New York-based landscape architect Deborah Nevins worked with Liz to restore Hill’s pergola, walled garden, and thatched hut that had all grown a bit tired over the years. She also laid out an extensive kitchen garden and an overall wilder English-style garden, both inspired by Liz’s visit to Babington House in England, as well as her particular fondness for Vita Sackville-West’s Sissinghurst gardens. But the new chapter in the garden story is the Indian Garden on the east side of the house just off the dining room.
A consummate and enthusiastic hostess, Liz wanted the vista beyond the dining room to be interesting and a bit alluring. The design decision was inspired by a pair of Maya blue, vintage, Indian palace doors discovered at John Derian. “We decided to place them at the entrance to the future Indian Garden at the end of the Linden Walk,” says Liz. “Debby (Nevins) knew of a company in India that could fabricate the white marble planters, fountain, and furniture that we thought would pair beautifully with the doors, so we commissioned them.” The pieces are dramatic and unexpected for East Hampton, yet they work and even seem to reflect Liz’s recent foray into fashions with a more international profile.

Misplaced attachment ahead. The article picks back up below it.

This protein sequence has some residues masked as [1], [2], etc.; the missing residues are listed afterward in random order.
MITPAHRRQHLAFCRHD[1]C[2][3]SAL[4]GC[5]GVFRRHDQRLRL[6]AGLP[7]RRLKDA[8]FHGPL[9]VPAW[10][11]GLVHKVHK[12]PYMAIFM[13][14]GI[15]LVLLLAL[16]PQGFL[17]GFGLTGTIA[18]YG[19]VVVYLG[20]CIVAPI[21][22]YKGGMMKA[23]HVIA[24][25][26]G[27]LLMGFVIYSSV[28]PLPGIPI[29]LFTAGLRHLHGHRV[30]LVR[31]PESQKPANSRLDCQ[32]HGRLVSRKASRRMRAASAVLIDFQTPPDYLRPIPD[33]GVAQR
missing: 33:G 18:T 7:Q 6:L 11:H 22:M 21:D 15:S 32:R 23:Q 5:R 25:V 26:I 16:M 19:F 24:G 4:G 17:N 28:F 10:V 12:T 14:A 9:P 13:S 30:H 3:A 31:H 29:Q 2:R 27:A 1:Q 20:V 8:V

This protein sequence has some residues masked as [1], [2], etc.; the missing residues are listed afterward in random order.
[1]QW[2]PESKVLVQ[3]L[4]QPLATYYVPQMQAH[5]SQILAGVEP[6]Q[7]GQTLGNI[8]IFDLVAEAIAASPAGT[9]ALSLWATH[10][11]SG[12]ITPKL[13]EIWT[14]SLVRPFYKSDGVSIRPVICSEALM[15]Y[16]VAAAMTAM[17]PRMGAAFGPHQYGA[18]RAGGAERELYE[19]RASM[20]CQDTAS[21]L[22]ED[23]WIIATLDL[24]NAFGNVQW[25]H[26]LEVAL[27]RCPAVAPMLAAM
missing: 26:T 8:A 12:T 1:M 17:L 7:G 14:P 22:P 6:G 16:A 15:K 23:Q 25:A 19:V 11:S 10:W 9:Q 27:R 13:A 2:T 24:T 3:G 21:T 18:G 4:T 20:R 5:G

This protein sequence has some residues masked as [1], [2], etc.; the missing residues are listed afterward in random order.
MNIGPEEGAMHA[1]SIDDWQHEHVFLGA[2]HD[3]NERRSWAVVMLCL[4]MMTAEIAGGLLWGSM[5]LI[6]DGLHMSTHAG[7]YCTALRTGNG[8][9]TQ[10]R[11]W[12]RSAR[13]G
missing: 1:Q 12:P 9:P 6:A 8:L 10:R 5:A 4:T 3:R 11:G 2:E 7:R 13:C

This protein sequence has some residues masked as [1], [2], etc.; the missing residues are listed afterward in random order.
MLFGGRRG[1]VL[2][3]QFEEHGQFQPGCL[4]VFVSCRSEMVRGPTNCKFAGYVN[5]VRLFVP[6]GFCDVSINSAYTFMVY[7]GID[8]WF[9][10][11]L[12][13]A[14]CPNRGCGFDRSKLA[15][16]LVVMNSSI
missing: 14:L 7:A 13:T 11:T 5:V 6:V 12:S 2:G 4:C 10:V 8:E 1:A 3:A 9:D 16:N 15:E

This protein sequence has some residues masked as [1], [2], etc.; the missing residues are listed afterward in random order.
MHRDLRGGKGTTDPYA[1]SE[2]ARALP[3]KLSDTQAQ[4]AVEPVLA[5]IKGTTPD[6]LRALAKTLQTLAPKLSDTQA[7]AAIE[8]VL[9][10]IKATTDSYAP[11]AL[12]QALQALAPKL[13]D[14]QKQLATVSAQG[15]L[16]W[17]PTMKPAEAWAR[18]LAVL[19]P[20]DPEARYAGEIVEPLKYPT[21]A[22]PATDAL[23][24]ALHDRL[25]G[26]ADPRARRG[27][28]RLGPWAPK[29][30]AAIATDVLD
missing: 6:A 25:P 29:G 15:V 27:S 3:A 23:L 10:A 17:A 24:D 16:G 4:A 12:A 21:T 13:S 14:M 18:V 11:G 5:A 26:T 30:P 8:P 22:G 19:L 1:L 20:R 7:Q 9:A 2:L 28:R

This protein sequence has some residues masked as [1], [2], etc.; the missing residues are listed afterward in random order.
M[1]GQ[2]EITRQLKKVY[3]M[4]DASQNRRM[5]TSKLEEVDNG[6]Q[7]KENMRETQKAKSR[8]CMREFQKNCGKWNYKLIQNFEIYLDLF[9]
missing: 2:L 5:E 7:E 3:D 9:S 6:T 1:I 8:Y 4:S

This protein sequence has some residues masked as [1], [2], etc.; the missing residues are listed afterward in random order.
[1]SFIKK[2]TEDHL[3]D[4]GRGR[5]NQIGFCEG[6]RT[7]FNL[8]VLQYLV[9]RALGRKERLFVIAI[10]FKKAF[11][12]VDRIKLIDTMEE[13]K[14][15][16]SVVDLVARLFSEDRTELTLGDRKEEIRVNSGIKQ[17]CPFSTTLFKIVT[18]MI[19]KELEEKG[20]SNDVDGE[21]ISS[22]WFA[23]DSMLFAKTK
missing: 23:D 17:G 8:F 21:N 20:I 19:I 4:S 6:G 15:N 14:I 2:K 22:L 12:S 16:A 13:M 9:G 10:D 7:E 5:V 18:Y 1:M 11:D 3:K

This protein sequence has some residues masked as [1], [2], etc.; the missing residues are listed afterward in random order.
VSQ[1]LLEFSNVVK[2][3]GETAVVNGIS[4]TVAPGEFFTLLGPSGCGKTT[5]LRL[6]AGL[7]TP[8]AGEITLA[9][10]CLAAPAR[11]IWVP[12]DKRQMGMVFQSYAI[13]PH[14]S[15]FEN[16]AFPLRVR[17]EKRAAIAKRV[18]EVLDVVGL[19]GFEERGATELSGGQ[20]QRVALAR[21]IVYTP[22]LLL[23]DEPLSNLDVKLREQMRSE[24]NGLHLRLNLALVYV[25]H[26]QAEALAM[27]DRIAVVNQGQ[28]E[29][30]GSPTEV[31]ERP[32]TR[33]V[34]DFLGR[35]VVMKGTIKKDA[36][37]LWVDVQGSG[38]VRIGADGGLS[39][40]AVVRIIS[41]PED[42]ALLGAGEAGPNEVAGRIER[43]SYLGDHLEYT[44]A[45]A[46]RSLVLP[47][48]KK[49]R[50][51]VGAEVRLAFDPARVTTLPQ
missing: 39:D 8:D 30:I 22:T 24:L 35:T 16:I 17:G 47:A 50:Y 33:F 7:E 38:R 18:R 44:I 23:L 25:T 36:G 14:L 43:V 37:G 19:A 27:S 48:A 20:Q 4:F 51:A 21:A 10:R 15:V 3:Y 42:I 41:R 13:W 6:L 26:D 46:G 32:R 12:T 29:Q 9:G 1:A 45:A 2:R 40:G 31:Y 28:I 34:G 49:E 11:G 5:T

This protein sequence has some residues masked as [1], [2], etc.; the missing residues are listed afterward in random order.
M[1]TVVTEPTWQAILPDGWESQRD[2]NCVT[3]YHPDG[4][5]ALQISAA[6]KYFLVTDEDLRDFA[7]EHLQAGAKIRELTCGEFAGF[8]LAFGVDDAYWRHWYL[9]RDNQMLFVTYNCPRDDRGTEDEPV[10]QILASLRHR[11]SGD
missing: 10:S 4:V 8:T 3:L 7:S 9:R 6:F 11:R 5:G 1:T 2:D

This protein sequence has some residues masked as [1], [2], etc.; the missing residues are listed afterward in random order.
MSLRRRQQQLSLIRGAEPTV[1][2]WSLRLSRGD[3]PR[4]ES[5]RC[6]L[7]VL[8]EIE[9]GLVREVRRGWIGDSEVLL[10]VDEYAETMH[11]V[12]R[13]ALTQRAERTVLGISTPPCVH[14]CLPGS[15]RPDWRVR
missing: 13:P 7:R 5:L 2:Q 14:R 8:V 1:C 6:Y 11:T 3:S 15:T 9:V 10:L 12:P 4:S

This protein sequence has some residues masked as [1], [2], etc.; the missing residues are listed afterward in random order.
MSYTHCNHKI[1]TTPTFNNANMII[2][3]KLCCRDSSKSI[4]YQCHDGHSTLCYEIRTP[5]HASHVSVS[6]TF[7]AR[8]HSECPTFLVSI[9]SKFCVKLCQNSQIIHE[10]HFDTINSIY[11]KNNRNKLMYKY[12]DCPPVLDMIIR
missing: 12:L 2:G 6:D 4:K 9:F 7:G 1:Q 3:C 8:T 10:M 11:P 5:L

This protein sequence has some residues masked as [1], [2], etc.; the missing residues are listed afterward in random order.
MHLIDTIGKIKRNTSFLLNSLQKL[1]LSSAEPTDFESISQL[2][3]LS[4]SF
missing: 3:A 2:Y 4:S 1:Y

Another voice Liz incorporates into her design scheme is that of the Bridgehampton florist Michael Grim. Having known Liz for years, starting with when he graced Liz’s childhood home with flowers for her mother, Michael understands and interprets her floral preferences beautifully. “Liz loves garden flowers and is never afraid of color,” he says. This unfussy attitude is representative of Liz’s overall ethos. “I don’t take myself—or my homes—too seriously,” she says. “I’m mostly barefoot, but that’s ‘cause I’m feral. People walk in and say, ‘Oh my, should I take off my shoes?’ And I always respond, ‘Only if you want to.’ ” One might imagine the Edies somewhere nodding in approval.